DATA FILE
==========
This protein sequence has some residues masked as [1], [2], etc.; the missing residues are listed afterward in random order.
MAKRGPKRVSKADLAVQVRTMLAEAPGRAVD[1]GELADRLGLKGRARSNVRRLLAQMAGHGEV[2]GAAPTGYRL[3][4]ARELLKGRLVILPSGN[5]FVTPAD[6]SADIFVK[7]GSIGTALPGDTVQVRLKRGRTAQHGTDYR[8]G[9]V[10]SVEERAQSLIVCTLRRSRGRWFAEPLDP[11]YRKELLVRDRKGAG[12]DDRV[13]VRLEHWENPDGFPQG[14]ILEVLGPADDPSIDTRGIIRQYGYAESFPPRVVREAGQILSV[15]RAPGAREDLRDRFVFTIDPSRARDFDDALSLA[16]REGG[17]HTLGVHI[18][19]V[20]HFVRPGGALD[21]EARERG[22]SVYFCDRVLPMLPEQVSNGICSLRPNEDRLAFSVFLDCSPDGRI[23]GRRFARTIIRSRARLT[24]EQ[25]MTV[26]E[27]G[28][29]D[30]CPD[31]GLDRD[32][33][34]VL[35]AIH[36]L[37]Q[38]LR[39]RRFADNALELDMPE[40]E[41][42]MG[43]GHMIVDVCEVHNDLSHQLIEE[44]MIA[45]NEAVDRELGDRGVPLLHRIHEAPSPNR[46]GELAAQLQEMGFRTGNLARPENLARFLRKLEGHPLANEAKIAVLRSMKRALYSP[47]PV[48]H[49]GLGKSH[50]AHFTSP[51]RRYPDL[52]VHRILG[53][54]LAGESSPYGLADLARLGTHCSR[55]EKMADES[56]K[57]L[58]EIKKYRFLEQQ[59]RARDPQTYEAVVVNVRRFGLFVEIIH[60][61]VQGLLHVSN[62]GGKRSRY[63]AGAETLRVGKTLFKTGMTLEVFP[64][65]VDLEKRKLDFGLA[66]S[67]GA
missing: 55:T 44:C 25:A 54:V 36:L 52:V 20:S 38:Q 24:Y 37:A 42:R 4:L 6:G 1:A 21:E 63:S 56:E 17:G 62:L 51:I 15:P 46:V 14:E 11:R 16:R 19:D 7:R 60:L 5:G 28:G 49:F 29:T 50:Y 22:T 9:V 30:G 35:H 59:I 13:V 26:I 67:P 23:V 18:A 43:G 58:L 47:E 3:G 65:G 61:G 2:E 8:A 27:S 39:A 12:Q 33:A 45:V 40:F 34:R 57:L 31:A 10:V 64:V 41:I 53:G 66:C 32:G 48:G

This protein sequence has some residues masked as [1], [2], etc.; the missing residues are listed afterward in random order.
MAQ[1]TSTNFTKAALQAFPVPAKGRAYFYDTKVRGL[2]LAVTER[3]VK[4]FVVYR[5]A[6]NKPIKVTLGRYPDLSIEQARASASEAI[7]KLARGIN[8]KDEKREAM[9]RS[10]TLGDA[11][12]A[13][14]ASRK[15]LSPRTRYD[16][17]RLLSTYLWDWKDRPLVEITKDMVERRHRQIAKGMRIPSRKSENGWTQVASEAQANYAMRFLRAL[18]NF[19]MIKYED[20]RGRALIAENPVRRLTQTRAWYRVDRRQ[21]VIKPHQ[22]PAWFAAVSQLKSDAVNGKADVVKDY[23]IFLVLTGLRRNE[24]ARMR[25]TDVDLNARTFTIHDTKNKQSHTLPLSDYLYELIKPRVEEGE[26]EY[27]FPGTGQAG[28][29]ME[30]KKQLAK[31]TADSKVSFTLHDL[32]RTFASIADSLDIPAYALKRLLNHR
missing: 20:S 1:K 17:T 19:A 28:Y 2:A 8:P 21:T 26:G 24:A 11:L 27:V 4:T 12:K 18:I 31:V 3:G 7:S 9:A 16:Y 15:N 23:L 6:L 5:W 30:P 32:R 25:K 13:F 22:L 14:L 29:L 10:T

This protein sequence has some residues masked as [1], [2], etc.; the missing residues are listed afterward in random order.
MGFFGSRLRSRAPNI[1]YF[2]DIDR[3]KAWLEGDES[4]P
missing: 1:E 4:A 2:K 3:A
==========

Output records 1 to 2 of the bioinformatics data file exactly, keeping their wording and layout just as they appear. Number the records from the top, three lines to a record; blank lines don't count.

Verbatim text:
This protein sequence has some residues masked as [1], [2], etc.; the missing residues are listed afterward in random order.
MAKRGPKRVSKADLAVQVRTMLAEAPGRAVD[1]GELADRLGLKGRARSNVRRLLAQMAGHGEV[2]GAAPTGYRL[3][4]ARELLKGRLVILPSGN[5]FVTPAD[6]SADIFVK[7]GSIGTALPGDTVQVRLKRGRTAQHGTDYR[8]G[9]V[10]SVEERAQSLIVCTLRRSRGRWFAEPLDP[11]YRKELLVRDRKGAG[12]DDRV[13]VRLEHWENPDGFPQG[14]ILEVLGPADDPSIDTRGIIRQYGYAESFPPRVVREAGQILSV[15]RAPGAREDLRDRFVFTIDPSRARDFDDALSLA[16]REGG[17]HTLGVHI[18][19]V[20]HFVRPGGALD[21]EARERG[22]SVYFCDRVLPMLPEQVSNGICSLRPNEDRLAFSVFLDCSPDGRI[23]GRRFARTIIRSRARLT[24]EQ[25]MTV[26]E[27]G[28][29]D[30]CPD[31]GLDRD[32][33][34]VL[35]AIH[36]L[37]Q[38]LR[39]RRFADNALELDMPE[40]E[41][42]MG[43]GHMIVDVCEVHNDLSHQLIEE[44]MIA[45]NEAVDRELGDRGVPLLHRIHEAPSPNR[46]GELAAQLQEMGFRTGNLARPENLARFLRKLEGHPLANEAKIAVLRSMKRALYSP[47]PV[48]H[49]GLGKSH[50]AHFTSP[51]RRYPDL[52]VHRILG[53][54]LAGESSPYGLADLARLGTHCSR[55]EKMADES[56]K[57]L[58]EIKKYRFLEQQ[59]RARDPQTYEAVVVNVRRFGLFVEIIH[60][61]VQGLLHVSN[62]GGKRSRY[63]AGAETLRVGKTLFKTGMTLEVFP[64][65]VDLEKRKLDFGLA[66]S[67]GA
missing: 55:T 44:C 25:A 54:V 36:L 52:V 20:S 38:Q 24:Y 37:A 42:R 4:L 6:G 1:A 21:E 63:S 56:E 17:G 62:L 51:I 15:P 46:V 14:E 11:R 16:R 19:D 7:R 60:L 5:G 28:G 49:F 29:T 50:Y 22:T 9:V 30:G 35:H 59:I 13:V 26:I 67:P 23:V 18:A 43:G 58:L 47:E 3:G 65:G 61:G 2:E 8:A 27:S 39:A 12:Q 33:A 45:V 40:F 34:R 57:L 31:A 10:V 64:V 41:I 53:G 66:C 32:G 48:G

This protein sequence has some residues masked as [1], [2], etc.; the missing residues are listed afterward in random order.
MAQ[1]TSTNFTKAALQAFPVPAKGRAYFYDTKVRGL[2]LAVTER[3]VK[4]FVVYR[5]A[6]NKPIKVTLGRYPDLSIEQARASASEAI[7]KLARGIN[8]KDEKREAM[9]RS[10]TLGDA[11][12]A[13][14]ASRK[15]LSPRTRYD[16][17]RLLSTYLWDWKDRPLVEITKDMVERRHRQIAKGMRIPSRKSENGWTQVASEAQANYAMRFLRAL[18]NF[19]MIKYED[20]RGRALIAENPVRRLTQTRAWYRVDRRQ[21]VIKPHQ[22]PAWFAAVSQLKSDAVNGKADVVKDY[23]IFLVLTGLRRNE[24]ARMR[25]TDVDLNARTFTIHDTKNKQSHTLPLSDYLYELIKPRVEEGE[26]EY[27]FPGTGQAG[28][29]ME[30]KKQLAK[31]TADSKVSFTLHDL[32]RTFASIADSLDIPAYALKRLLNHR
missing: 20:S 1:K 17:T 19:A 28:Y 2:A 8:P 21:T 26:G 24:A 11:L 27:V 4:T 12:K 18:I 31:V 3:G 7:S 9:A 16:Y 15:N 23:L 6:L 5:W 30:P 32:R 25:K 13:F 22:L 14:L 29:L 10:T